Tuesday, July 12, 2011

book review: Comedy in a Minor Key by Hans Keilson

Comedy in a Minor Key: A NovelTranslated from German by Damion Searls

The backstory: Comedy in a Minor Key was a finalist for the 2010 National Book Critics Circle Award for Fiction. It was originally published in German in 1949 and was only translated into English last year.

The basics: The story of a marriage during war, Comedy in a Minor Key follows Marie and Wim, a Dutch couple who take the risk to secretly house Nico, a Jew. They bravely take in a stranger despite their trepidation.

My thoughts: With less than 150 pages in this novella, Keilson infuses a remarkable amount of danger, beauty, and action. Marie and Wim are heroic yet ordinary. Their relationship with Nico is haunting to watch. The story itself jumps around through time, which helps maintain both the action and the suspenseful contemplation of its characters.

I've found myself increasingly drawn to tales of marriage, across many places, ages and spectrums. The Story of Wim and Marie was fascinating and their love moved me deeply. There was a quiet, real, trust and honesty to their relationship I appreciated:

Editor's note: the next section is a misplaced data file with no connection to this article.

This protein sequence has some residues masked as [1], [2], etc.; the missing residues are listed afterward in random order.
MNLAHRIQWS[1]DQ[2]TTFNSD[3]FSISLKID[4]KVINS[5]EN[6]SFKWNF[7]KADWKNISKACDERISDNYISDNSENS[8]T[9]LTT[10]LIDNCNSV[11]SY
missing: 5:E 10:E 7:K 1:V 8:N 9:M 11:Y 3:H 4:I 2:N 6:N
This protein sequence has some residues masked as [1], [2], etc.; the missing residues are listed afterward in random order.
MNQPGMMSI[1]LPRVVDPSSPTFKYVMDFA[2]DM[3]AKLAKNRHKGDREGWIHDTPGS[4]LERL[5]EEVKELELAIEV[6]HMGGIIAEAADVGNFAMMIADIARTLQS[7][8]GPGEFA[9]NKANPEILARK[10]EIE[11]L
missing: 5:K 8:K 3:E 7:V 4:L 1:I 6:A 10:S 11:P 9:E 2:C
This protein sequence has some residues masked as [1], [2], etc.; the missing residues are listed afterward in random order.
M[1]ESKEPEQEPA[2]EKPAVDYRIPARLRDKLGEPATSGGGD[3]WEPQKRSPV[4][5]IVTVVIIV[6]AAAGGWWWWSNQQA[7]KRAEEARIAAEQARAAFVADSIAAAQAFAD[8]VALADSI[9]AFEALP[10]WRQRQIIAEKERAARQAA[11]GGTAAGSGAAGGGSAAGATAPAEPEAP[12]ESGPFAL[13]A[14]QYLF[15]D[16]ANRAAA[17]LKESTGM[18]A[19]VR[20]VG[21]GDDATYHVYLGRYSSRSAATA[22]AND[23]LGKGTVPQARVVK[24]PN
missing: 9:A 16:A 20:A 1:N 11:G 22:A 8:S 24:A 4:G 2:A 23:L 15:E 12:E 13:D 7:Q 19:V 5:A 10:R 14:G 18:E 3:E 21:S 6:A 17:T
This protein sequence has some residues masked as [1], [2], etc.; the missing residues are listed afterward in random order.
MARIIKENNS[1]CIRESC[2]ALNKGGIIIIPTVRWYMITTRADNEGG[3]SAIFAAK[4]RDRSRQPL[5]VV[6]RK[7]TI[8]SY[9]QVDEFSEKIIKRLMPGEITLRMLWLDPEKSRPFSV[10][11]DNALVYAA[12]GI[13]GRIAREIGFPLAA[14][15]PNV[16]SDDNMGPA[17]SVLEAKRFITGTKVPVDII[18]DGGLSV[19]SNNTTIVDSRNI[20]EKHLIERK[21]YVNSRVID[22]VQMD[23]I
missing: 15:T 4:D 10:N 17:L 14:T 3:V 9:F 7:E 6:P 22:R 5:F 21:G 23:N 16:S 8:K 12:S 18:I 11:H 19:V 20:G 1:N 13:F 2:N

"He understood her, he understood her completely. But he couldn't help her."
As I read, I couldn't help but picture myself as a reader of this novella in 1949. In some ways, the timing makes it even more powerful. To know Keilson had the faith and bravery of his characters to write this work then moved me. It would be powerful if it were written today, but as a relic from its own time, it's even more inspiring.

Favorite passage: "And in the end, every situation conceals within itself certain unforeseen possibilities."

The verdict: Comedy in a Minor Key is a haunting, tragic tale of civilian life during war. Although incredibly short, it's a novella that will stay with me for quite some time.

Rating: 4.5 stars (out of 5)
Length:144 pages
Publication date: July 20, 2010 (first English translation); it's in paperback now (originally published in 1949)
Source: my local public library

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  1. This does sound impossibly beautiful and emotionally stirring. I might have to see if I can get my hands on a copy. Very nice review, by the way!

  2. Thank you for posting about this newly translated German novel. I have just ordered it from my library and expect to be reading it soon for my German Postwar Literary Challenge, which I'm hosting on my blog. It's the only challenge I'm involved in at the moment.

    I've enjoyed visiting you blog today and will come by regularly.

    Judith (Reader in the Wilderness)

  3. This book sounds beautiful! I haven't heard of it, but I'm going to add it to my list!


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